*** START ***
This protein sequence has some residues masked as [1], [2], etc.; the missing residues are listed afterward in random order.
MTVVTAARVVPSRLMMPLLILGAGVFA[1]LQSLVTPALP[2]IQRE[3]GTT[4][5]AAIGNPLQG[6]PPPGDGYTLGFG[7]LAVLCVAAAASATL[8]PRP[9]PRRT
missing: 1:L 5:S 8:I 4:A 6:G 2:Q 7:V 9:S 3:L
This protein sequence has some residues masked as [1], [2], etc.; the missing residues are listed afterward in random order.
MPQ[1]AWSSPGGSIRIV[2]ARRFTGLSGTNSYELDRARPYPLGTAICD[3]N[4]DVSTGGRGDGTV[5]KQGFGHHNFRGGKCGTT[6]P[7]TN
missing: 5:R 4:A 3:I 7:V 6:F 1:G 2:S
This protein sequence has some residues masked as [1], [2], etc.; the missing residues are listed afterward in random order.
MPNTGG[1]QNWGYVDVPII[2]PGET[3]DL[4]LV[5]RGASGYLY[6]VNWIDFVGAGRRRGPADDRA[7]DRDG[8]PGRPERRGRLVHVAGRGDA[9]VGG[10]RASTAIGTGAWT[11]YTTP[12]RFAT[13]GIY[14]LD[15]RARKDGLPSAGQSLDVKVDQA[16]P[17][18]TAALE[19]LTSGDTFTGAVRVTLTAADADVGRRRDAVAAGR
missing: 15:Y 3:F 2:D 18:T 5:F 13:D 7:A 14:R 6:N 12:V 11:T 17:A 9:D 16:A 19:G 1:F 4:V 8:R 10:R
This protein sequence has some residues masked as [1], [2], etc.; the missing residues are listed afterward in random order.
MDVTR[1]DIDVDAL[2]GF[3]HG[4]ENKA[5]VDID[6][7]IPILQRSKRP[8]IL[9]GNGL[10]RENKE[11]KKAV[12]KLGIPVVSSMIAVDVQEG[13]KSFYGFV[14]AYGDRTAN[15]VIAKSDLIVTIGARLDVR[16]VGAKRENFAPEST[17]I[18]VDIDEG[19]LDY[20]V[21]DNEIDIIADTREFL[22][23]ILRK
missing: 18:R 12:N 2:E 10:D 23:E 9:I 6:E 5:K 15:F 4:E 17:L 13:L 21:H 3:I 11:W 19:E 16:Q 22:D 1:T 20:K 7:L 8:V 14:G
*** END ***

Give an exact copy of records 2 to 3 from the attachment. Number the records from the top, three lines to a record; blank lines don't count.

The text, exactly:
This protein sequence has some residues masked as [1], [2], etc.; the missing residues are listed afterward in random order.
MPQ[1]AWSSPGGSIRIV[2]ARRFTGLSGTNSYELDRARPYPLGTAICD[3]N[4]DVSTGGRGDGTV[5]KQGFGHHNFRGGKCGTT[6]P[7]TN
missing: 5:R 4:A 3:I 7:V 6:F 1:G 2:S
This protein sequence has some residues masked as [1], [2], etc.; the missing residues are listed afterward in random order.
MPNTGG[1]QNWGYVDVPII[2]PGET[3]DL[4]LV[5]RGASGYLY[6]VNWIDFVGAGRRRGPADDRA[7]DRDG[8]PGRPERRGRLVHVAGRGDA[9]VGG[10]RASTAIGTGAWT[11]YTTP[12]RFAT[13]GIY[14]LD[15]RARKDGLPSAGQSLDVKVDQA[16]P[17][18]TAALE[19]LTSGDTFTGAVRVTLTAADADVGRRRDAVAAGR
missing: 15:Y 3:F 2:D 18:T 5:F 13:D 7:A 14:R 6:N 12:V 11:T 17:A 9:D 16:A 19:G 1:F 4:V 8:R 10:R